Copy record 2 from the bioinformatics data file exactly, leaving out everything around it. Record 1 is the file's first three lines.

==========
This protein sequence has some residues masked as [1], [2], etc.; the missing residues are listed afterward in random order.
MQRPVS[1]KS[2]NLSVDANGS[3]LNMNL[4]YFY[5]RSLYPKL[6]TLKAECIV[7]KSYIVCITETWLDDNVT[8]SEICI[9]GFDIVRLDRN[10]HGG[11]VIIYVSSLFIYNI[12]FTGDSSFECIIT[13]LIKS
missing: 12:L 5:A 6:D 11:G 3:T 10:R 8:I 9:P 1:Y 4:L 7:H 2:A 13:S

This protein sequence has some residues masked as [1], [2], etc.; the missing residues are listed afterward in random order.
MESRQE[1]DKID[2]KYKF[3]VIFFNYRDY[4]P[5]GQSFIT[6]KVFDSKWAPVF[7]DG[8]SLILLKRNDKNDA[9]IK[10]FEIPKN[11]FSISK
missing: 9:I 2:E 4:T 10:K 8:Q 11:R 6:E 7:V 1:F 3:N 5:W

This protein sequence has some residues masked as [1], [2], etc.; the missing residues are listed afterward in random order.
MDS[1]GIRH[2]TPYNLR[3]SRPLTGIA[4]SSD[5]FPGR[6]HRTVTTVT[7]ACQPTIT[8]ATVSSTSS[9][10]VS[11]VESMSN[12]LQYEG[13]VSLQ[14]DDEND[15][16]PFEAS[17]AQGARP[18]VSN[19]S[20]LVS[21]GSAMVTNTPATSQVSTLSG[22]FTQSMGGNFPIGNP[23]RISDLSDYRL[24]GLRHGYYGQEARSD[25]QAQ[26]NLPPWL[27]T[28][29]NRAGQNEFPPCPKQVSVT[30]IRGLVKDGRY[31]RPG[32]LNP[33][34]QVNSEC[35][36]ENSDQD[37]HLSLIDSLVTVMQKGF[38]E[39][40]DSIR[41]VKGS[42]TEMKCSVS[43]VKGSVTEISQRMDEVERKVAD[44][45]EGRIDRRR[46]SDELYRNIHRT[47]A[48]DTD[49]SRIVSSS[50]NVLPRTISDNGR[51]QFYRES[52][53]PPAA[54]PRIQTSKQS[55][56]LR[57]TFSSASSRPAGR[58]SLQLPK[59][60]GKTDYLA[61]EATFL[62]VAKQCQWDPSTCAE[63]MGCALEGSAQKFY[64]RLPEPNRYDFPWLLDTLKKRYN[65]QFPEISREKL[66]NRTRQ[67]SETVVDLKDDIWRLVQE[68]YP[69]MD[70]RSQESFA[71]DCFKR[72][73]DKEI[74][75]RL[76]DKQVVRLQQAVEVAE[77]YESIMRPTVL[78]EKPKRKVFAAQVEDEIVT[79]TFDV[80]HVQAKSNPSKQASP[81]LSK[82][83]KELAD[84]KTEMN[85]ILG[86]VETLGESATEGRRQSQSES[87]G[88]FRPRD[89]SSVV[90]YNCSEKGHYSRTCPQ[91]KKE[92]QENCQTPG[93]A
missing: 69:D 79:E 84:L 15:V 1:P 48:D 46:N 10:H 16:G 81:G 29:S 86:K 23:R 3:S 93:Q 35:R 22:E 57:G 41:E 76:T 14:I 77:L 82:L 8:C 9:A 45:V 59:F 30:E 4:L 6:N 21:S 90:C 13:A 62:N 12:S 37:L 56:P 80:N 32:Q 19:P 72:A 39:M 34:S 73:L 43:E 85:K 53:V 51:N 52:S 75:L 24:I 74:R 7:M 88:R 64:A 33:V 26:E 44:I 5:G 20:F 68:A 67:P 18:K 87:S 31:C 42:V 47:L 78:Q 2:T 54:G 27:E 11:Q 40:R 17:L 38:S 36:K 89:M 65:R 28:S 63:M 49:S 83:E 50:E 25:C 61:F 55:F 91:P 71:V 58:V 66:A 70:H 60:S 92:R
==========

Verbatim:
This protein sequence has some residues masked as [1], [2], etc.; the missing residues are listed afterward in random order.
MESRQE[1]DKID[2]KYKF[3]VIFFNYRDY[4]P[5]GQSFIT[6]KVFDSKWAPVF[7]DG[8]SLILLKRNDKNDA[9]IK[10]FEIPKN[11]FSISK
missing: 9:I 2:E 4:T 10:K 8:Q 11:R 6:E 7:V 1:F 3:N 5:W